December 21, 2009

Memory Books

I am almost finished with a journal, the first I've ever consistently kept or filled. The first entry is dated December 15, 2005. The first sentence is, I want to write a story about disbelief, youth, and magic. After Laura died we read her journals, just to hear her, to visit her again. It didn't feel wrong. My father probably read everything she had written, every sad, crazy word. Laura could be terse, almost mute. But her writing, oh, when you read her writing it was like standing on your tiptoes to peer through a tiny, tiny crack in the curtains of an immense, impenetrable house. Her journals chronicled years of pain and isolation, of guilt and occasionally, every so often, beauty. My journal is several hundred pages long, double sided, and hand written in a varyingly precise script. Since October 3, 2008 I have written in it only four times. But I want to finish it, this chronicle of change.

I began writing in a journal after leaving Fremont for Santa Cruz, when I realized that I couldn't recall myself in high school. I could look at photographs and read essays and the occasional melodramatic livejournal entry, but I had no sense of recognition--of self. I couldn't remember what I thought about my life or myself or being sick. I could remember anger, how I felt about those who tried to take care of me. Nothing reflective. It was alienating, and alarming. Like I had lost years somehow; an era of internal life erased, or simply forgotten. And I told myself that if I was going to try and stay healthy, to try and hold onto some semblance of my newfound balance, I was going to have to try and not forget anything. So I started writing it all down. I rarely catalogued events, or even used the names of people I referred to. It serves only as a memory bank, a diagram of my mindscape between December 15, 2005 and now. It also serves as a flow chart, a grim account of Laura's descent into illness and my fraying mental state. This may all sound awfully awful, or boring, or just unappetizing. But I am so grateful to have it, to be able to revisit a time when she was alive. How little I wrote about her when she was well. How little I've written about her since her death.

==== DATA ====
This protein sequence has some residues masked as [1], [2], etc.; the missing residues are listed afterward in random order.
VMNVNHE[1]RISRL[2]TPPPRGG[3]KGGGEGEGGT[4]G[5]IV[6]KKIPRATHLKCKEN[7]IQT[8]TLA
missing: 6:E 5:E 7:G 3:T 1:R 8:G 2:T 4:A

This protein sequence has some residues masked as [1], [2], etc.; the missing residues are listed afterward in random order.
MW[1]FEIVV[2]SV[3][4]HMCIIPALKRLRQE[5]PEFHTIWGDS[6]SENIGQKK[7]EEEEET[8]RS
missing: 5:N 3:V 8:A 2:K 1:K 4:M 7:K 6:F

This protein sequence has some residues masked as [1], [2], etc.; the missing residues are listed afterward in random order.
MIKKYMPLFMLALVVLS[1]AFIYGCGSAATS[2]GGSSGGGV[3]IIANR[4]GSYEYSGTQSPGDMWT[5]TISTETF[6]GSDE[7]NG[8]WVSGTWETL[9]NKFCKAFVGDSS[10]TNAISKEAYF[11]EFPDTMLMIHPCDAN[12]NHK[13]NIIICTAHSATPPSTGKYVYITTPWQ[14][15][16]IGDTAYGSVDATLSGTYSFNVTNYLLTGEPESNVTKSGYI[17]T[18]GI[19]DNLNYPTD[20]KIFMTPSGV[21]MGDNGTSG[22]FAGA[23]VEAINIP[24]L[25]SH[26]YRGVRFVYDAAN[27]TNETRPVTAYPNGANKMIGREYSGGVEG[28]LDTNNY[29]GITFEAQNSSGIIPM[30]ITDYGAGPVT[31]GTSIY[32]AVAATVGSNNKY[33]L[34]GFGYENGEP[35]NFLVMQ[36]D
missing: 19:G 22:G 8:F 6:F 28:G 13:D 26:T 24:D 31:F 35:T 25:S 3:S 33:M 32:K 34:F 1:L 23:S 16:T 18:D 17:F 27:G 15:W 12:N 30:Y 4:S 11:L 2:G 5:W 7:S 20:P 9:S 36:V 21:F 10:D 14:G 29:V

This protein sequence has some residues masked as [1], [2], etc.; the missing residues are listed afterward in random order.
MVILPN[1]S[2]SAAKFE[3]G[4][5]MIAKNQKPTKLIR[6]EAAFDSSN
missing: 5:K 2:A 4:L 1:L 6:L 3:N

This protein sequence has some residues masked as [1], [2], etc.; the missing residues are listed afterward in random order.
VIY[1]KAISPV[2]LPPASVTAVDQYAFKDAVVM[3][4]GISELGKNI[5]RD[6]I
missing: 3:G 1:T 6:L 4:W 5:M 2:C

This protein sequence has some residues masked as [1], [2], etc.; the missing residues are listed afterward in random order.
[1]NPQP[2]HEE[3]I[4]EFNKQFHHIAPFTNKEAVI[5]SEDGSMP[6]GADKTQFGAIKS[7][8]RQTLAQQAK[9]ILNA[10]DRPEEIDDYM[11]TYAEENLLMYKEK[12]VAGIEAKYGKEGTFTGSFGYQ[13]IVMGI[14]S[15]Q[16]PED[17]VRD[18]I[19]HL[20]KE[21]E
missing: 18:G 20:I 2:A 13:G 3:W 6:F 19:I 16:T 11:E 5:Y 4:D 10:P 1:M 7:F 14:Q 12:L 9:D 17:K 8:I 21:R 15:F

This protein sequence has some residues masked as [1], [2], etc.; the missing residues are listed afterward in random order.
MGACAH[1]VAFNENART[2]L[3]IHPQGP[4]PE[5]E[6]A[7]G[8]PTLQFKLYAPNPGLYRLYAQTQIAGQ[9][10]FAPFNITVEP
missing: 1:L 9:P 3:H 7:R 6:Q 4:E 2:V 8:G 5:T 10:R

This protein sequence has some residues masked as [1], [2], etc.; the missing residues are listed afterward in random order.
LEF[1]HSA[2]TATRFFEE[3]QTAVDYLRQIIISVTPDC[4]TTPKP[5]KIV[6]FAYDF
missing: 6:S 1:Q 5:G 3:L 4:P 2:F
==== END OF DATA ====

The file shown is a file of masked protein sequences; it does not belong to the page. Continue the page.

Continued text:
I will need a new journal, and to think of that makes me somehow so hopeful. It is a sign, maybe, that time is moving along. And how I wonder what will fill it, what names I'll omit and events I'll neglect to include. What I will think of myself, how my handwriting will change. I hope that it will take account of happier things than the one that came before.

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